ASA names and shames influencers who don’t disclose

The Advertising Standards Authority (ASA) has just launched a dedicated web page where it is naming and shaming influencers who have persistently failed to disclose when their Instagram posts are ads. This is a bold move from the ASA, but it’s one I applaud.

At the time of writing, there are four names on the page: Chloe Ferry (Geordie Shore, Celebrity Big Brother), Chloe Khan (X Factor reject, Playboy cover star), Jodie Marsh (TV personality, bodybuilder) and Lucy Mecklenburgh (Towie).

The ASA’s compliance team got in touch with each of them and asked them to provide an assurance that they would give their advertising posts clear #ad labels. The quartet either failed to give that assurance or gave it but then subsequently went back on it.

The two Chloes, Jodie and Lucy will be listed on the non-compliant social media influencers webpage for three months, during which time they will be subject to enhanced monitoring and spot checks. If other influencers repeatedly break the rules, their names will be added to the list.

Non-compliance is high

Earlier this year, the ASA published its Influencer Monitoring Report, in which it analysed ad disclosure on Instagram by looking at 122 UK-based influencer accounts. I certainly wasn’t surprised to learn that influencers continue to ignore the ASA’s rules – I see an example every time I open Instagram – but I have to confess I was slightly surprised to find out that they’re flagrantly flouting the rules 65% of the time. It’s shocking really.

Back in 2018, Prizeology carried out some research into consumer attitudes towards social media marketing (if you’re interested, you can read that research here). This identified that 88% of those surveyed believed they should be informed if influencers are being paid to promote products, with 60% agreeing that their perception of a brand improves when the brand is transparent about product promotion. I’m sure those figures would be at least broadly the same if we asked the same questions again today.

However, despite subsequent efforts by the ASA and the Competition and Markets Authority (CMA), it looks to me as though a lot of influencers don’t care about their followers and don’t care about the brands they are being paid to promote either.

As a consumer I want to know if someone is genuinely enthusiastic about a product or has been paid a packet to pretend they’re interested in it. Seriously, how difficult is it to add a label so that people will know? All you have to is make sure you include #Ad, preferably upfront, so that people can see it. If you want more guidance, there’s more detail from the ASA here.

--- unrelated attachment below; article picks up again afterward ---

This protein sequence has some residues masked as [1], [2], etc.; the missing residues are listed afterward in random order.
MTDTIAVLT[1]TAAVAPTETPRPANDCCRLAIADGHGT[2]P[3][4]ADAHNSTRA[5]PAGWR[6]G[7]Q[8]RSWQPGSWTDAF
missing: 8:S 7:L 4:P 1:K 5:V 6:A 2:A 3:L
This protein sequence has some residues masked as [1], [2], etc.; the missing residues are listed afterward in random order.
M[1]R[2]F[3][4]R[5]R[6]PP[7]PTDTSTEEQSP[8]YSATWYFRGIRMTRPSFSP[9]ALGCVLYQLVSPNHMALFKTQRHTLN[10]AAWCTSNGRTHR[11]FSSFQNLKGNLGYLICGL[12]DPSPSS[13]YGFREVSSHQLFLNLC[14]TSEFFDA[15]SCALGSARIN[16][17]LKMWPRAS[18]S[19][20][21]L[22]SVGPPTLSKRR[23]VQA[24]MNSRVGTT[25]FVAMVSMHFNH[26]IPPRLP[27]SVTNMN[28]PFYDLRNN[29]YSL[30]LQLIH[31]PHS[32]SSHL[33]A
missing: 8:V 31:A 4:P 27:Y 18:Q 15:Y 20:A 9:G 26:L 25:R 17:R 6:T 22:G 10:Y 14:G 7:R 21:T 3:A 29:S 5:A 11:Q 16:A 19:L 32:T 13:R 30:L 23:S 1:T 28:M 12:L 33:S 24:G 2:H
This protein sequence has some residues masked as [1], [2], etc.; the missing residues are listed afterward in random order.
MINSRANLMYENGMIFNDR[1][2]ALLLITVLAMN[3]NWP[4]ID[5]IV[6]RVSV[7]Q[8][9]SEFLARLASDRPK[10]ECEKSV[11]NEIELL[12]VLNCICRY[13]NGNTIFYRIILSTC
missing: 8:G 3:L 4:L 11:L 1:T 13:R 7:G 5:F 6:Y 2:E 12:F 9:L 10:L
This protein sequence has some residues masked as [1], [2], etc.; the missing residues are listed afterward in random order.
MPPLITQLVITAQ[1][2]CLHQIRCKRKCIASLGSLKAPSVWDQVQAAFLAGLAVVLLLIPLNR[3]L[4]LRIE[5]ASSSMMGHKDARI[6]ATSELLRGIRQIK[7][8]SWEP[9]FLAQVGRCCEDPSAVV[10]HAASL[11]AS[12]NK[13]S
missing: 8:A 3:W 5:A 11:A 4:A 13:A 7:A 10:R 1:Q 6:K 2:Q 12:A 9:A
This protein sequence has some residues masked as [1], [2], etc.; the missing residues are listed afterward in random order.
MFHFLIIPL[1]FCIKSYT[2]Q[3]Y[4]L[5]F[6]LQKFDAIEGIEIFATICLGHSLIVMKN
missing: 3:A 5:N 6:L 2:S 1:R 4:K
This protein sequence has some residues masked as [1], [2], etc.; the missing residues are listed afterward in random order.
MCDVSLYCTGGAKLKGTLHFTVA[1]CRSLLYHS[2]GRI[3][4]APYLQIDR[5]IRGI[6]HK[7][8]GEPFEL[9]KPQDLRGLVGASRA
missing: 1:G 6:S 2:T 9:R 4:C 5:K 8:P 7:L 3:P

ASA means business

Commenting on the new webpage and the publication of the non-compliance list, ASA Chief Executive, Guy Parker, said, “We prefer to work with influencers and brands to help them stick to the rules, but the first influencers to be named on this list have been given every opportunity to treat people fairly about their ads. It’s not difficult: be upfront and clear when posts and stories are ads. If this doesn’t bring about the changes we expect, we won’t hesitate to consider further sanctions.”

The ASA is being bullish and that’s got to be good for us, the public, and for the promotions industry as a whole. The further sanctions Parker mentions could include working with social media platforms to remove content, taking out ads against the influencers who continue to break the rules on disclosure or referring the offending parties to statutory bodies for possible fines.

I, for one, am pleased to hear that the latter is being seriously considered. Errant influencers have been educated about what is expected of them in terms of disclosure, allowed to regulate themselves and treated leniently when they fail to reach the standards set. However, at the end of the day – and this has been going on for years, so I think we’ve probably reached that point now – there’s a sizeable group of persistent offenders who probably need to be prosecuted.

And if the influencers don’t sit up and take note, perhaps the companies that employ them to promote their products and services will, because the ASA says it will also be looking to take action against brands that repeatedly fail to disclose ads or don’t provide assurances that they will properly label ads in future.

At Prizeology we’re compliance experts. If you’d like our advice on any aspect of promotions, do call us on 020 7856 0402 or email us via hello@prizeology.com.

Sarah Burns is Prizeology’s Founder and Chief Prizeologist.

© Prizeology and The Prizeologist Blog, 2021. Unauthorized use and/or duplication of this material without express and written permission from this site’s author and/or owner is strictly prohibited.

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